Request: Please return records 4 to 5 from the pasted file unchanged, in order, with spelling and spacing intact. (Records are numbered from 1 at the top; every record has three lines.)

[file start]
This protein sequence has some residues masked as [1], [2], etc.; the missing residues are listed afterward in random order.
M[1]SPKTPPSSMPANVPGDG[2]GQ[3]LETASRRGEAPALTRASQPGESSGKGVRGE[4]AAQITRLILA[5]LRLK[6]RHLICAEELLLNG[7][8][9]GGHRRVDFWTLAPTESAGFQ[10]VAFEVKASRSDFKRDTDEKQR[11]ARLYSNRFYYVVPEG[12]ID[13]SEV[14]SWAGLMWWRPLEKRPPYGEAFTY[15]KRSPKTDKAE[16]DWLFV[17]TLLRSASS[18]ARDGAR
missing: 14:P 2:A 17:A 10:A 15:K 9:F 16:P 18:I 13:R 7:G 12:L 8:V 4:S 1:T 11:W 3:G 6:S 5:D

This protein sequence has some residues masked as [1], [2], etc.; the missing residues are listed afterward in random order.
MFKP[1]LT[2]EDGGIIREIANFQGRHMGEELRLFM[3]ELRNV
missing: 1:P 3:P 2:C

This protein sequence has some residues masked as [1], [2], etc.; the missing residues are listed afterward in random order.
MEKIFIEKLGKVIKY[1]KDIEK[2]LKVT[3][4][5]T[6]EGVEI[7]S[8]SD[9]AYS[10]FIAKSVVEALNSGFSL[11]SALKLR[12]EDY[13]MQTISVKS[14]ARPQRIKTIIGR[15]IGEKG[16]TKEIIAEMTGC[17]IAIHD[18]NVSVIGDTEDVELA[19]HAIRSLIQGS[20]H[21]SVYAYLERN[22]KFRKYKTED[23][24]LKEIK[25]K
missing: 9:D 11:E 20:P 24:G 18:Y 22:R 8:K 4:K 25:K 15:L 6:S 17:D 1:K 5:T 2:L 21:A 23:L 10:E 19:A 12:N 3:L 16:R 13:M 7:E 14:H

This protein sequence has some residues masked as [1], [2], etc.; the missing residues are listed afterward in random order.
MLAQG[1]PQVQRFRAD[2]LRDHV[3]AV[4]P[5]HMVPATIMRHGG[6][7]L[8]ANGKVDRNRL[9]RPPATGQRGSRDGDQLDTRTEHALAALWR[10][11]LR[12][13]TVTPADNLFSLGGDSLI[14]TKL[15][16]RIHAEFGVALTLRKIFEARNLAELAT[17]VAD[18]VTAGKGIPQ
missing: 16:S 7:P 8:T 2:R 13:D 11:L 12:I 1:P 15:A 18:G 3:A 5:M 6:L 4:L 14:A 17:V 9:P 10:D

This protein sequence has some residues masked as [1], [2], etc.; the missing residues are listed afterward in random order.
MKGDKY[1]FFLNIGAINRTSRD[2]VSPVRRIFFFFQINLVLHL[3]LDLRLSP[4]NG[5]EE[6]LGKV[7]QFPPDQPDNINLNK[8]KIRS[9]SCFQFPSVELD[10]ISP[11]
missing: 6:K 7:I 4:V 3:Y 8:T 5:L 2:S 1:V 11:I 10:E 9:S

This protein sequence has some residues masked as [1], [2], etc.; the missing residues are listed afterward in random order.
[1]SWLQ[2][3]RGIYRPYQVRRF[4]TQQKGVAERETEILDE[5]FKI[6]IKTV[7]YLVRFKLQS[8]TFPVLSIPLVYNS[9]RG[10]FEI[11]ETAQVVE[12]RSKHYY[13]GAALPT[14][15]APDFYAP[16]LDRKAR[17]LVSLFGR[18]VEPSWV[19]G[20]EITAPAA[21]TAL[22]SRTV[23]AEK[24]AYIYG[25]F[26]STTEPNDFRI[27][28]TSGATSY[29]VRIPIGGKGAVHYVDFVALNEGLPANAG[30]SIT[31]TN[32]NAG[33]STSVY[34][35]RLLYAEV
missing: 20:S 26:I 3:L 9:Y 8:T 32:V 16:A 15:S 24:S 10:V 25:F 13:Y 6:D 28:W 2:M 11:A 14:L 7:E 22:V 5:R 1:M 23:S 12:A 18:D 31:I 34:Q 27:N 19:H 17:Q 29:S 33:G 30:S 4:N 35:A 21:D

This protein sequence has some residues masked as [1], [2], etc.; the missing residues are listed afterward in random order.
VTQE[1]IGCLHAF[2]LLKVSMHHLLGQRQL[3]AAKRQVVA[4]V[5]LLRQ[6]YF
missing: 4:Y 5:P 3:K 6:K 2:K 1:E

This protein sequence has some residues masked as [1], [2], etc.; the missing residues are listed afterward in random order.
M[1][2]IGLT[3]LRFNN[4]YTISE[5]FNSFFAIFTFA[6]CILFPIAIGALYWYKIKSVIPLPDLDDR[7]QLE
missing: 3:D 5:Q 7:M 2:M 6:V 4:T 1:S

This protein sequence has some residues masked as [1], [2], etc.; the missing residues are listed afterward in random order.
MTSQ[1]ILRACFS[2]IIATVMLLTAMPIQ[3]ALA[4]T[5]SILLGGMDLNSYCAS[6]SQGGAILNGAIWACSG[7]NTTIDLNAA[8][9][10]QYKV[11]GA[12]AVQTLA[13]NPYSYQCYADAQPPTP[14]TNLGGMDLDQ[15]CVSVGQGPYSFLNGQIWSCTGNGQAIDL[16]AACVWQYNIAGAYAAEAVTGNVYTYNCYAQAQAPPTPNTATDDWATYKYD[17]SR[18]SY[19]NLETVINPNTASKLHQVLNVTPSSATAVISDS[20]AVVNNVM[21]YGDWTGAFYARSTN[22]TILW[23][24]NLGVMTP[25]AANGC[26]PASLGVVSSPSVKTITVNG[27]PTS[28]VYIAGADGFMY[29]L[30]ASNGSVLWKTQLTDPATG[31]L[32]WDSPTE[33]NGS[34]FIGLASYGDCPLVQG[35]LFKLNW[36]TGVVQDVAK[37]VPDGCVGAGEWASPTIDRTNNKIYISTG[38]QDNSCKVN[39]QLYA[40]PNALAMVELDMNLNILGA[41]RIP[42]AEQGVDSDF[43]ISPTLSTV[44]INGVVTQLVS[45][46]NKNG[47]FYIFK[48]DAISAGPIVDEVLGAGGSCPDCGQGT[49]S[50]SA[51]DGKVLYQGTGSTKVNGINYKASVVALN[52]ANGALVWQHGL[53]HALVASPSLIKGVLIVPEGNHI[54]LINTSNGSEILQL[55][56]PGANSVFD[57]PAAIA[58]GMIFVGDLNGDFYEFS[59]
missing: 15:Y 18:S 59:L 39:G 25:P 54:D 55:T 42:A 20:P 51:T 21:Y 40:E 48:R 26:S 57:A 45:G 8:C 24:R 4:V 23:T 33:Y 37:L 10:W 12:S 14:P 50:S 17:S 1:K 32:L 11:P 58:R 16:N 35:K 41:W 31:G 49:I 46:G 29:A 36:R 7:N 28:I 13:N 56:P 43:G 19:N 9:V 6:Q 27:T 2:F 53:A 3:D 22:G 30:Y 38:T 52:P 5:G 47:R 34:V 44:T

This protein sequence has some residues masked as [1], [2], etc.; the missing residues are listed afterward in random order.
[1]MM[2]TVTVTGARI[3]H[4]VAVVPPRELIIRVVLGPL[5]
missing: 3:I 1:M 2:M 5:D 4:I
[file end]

This protein sequence has some residues masked as [1], [2], etc.; the missing residues are listed afterward in random order.
MLAQG[1]PQVQRFRAD[2]LRDHV[3]AV[4]P[5]HMVPATIMRHGG[6][7]L[8]ANGKVDRNRL[9]RPPATGQRGSRDGDQLDTRTEHALAALWR[10][11]LR[12][13]TVTPADNLFSLGGDSLI[14]TKL[15][16]RIHAEFGVALTLRKIFEARNLAELAT[17]VAD[18]VTAGKGIPQ
missing: 16:S 7:P 8:T 2:R 13:D 11:L 12:I 1:P 15:A 18:G 3:A 5:M 6:L 4:L 14:A 17:V 9:P 10:D

This protein sequence has some residues masked as [1], [2], etc.; the missing residues are listed afterward in random order.
MKGDKY[1]FFLNIGAINRTSRD[2]VSPVRRIFFFFQINLVLHL[3]LDLRLSP[4]NG[5]EE[6]LGKV[7]QFPPDQPDNINLNK[8]KIRS[9]SCFQFPSVELD[10]ISP[11]
missing: 6:K 7:I 4:V 3:Y 8:T 5:L 2:S 1:V 11:I 10:E 9:S